Tips and Tricks for Mobile Photography
Strong visuals are proven to increase online engagement and, luckily, smartphones come equipped with cameras capable of taking quality photos and videos. There are several tricks to make a splash with your smartphone photography.
Setting the right quality
In the settings menu on iPhones, you can adjust the quality of photos, videos, and slo-mo recordings. Simply open your Settings app, then go to Photos & Camera where you can adjust these settings. The right quality depends on your intention and storage capacity. If your pictures are going to be used as banners or as print-outs, then higher quality is better. If you are posting the images on social media, you can opt for a bit lower quality to save storage space and load time. You can adjust other settings such as the grid, HDR, and automatic uploads.
Another important feature is the grid. When enabled, the grid appears when using the camera. This setting allows you to frame photos better and use the rule of thirds. If you’re a beginner, this setting will help you take better photos.
HDR and Live Photos High Dynamic Range (HDR) enables a multiple exposure shot. Basically it combines three separate exposures into one photo to provide better quality. Live Photos are a cool iPhone feature. When activated, this feature records more than just the still photo making a GIF-like visual. There are app alternatives for Live Photos too.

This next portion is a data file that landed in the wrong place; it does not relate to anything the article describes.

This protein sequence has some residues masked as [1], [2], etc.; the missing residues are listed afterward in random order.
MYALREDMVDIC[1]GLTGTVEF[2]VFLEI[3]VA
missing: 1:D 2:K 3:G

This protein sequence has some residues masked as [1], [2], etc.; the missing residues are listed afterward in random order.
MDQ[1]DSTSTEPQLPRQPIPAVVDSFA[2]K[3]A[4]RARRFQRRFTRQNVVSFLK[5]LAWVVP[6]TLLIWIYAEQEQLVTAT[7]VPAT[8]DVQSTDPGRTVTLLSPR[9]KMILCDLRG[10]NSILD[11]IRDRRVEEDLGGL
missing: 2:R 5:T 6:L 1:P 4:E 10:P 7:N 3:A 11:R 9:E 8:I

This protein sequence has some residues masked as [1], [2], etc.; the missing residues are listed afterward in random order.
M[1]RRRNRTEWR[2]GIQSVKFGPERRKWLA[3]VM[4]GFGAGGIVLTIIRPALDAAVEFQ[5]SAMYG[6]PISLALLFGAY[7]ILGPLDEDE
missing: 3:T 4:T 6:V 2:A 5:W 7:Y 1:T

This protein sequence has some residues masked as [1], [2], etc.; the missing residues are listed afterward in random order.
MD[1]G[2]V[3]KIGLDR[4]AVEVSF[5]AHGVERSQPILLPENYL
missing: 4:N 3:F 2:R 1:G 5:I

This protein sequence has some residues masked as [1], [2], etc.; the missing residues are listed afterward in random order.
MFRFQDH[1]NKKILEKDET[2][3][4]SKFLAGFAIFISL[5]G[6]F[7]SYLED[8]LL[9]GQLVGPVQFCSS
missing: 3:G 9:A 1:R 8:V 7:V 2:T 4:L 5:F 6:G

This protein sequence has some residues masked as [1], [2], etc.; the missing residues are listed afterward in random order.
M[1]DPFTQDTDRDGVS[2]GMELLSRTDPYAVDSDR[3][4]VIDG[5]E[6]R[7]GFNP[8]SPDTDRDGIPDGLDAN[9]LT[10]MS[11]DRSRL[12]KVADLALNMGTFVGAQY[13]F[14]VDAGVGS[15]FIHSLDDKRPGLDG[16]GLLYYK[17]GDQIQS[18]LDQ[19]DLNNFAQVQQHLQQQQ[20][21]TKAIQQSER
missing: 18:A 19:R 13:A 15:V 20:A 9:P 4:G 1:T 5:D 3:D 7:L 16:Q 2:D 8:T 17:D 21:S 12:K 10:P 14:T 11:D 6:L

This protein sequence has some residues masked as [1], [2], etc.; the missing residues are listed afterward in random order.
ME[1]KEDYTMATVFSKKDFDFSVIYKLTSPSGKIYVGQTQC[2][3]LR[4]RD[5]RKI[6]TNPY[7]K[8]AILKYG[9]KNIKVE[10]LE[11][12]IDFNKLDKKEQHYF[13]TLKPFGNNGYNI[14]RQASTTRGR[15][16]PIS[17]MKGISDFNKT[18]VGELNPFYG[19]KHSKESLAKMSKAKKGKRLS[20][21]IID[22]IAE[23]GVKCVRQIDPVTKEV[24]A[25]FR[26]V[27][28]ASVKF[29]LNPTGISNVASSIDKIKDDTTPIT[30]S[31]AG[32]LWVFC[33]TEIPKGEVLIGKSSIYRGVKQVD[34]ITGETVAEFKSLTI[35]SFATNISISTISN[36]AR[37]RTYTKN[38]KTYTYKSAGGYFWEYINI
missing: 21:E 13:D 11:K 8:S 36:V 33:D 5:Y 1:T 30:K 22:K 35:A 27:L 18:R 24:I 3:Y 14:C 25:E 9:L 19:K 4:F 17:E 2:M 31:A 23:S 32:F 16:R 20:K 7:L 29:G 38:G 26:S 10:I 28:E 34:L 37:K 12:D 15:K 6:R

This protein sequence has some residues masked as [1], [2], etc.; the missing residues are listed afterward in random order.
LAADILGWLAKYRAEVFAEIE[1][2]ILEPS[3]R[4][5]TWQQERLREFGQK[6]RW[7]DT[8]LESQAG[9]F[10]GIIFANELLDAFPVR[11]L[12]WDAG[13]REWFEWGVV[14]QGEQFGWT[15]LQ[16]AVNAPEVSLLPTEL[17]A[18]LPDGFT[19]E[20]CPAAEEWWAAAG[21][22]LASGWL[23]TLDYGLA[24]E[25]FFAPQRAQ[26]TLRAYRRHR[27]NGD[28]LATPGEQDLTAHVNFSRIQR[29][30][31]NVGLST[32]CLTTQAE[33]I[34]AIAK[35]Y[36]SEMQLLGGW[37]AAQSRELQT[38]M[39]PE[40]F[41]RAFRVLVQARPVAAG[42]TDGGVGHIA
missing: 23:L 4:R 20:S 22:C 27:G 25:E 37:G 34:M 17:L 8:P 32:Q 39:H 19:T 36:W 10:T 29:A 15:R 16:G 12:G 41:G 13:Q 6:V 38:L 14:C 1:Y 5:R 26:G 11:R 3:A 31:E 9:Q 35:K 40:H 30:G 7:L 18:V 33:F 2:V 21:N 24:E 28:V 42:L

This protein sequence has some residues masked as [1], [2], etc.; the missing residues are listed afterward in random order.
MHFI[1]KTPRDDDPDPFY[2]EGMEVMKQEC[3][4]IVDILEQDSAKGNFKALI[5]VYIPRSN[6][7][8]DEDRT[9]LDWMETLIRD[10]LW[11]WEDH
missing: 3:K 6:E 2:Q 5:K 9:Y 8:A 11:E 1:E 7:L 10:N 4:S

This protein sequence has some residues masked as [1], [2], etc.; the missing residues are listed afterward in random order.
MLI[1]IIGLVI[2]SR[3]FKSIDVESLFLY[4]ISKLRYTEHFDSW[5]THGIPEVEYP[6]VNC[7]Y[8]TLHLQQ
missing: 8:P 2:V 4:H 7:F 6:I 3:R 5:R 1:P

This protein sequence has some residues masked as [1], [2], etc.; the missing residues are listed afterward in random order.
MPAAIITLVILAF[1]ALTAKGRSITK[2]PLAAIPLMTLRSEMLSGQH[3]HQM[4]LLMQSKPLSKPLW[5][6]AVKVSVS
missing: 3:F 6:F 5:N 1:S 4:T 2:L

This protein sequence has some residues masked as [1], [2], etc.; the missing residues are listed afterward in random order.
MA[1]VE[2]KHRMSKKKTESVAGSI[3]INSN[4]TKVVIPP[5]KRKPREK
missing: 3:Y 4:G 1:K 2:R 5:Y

Some phones come with editing software already installed and some social media apps even have their own editing capabilities. You can further improve your images by installing an app dedicated to editing. One of my favorites is PS Express because it syncs with my Adobe Creative Cloud. Other mobile editing apps exist too, such as Flickr, Darkroom, Repix, and more.
Decent photography is all about lighting, framing, and simplicity. If lighting is poor, don’t just turn on flash and expect to have a good photo. Use natural light or move to a place with better light if possible. If you need a flash, use another light source such as a flashlight to angle the light or try different angles. A movement up or down, left or right can make a picture’s framing better (remember to use the grid for help). Don’t try too much. Simplicity can make a more stand-out photo than an overly complicated image.
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